The Politics department at UC Santa Cruz is characterized by distinctive strengths within the four traditional subfields of political science.

American Politics: Professors in this subfield emphasize the study of American Political Development, a research agenda premised on the importance of historically-grounded studies in tracing evolution and change in American politics and policy over time (Beaumont, Bertram, Springer, Verma, Wirls).

Comparative Politics: As critics of the "whole nation bias" that has long characterized comparative politics, professors in this subfield focus both on the increasing importance of subnational regions and local governments within countries, and on the ever greater salience of supranational institutions and actors (Eaton, Gehring, Massoud, Niedzwiecki, Pasotti, Read, Serres, Schoenman).

International Relations: The study of international relations at Santa Cruz draws heavily upon and contributes to political theory, comparative politics, international law, and political economy by illuminating developments within and between states that shape global politics and justice (Gordon, Massoud, Sparke).

Political Theory: Political theory at Santa Cruz has a long tradition of critically engaged political theorizing that takes history—of political movements, of political economy, of political discourse, and of political philosophy itself as related to these histories—as its point of departure (Daifallah, Mathiowetz, Meister, Seth, Thomas).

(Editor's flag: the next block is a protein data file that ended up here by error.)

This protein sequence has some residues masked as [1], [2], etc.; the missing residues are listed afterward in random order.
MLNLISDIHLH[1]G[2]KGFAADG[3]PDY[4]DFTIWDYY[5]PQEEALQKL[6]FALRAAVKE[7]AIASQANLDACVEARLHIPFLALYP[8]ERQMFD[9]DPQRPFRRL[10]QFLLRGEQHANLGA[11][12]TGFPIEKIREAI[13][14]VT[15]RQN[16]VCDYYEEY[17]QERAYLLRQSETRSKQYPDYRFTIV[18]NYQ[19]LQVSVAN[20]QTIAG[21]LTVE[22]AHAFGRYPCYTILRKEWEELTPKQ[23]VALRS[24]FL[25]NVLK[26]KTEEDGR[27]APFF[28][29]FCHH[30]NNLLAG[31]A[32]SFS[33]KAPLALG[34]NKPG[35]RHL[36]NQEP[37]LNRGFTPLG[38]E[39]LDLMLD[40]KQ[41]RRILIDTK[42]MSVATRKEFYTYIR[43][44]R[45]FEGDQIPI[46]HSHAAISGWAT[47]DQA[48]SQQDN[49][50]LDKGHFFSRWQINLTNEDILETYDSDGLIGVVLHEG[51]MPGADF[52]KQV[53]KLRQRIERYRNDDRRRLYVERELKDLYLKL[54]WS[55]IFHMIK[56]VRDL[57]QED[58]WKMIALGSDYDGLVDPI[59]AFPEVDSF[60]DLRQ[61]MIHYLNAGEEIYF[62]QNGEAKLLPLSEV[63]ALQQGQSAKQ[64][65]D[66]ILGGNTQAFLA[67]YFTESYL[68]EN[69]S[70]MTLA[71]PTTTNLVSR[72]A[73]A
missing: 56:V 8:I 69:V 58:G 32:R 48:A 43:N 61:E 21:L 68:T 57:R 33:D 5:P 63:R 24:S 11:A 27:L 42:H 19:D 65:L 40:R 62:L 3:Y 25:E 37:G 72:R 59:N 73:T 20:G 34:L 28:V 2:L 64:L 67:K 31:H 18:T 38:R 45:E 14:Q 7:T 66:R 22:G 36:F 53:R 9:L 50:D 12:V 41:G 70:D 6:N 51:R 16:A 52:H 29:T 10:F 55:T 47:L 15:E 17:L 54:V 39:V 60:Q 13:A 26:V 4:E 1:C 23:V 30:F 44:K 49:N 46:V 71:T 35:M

In addition, Affiliated Graduate Faculty have been chosen on the basis of research and teaching that fit the distinctive intellectual profile and research strengths of the department, and for holding a Ph.D. in the discipline most closely related to our field (i.e., political science).

The department is widely recognized for innovative research that engages broadly with humanistic and social science disciplines alike. [More]

These research interests result in myriad points of specific convergence among faculty members' research programs, which constitute bases for collaboration in the form of ongoing conversations, advising of students, engagement with guest speakers, and joint funding proposals. [More]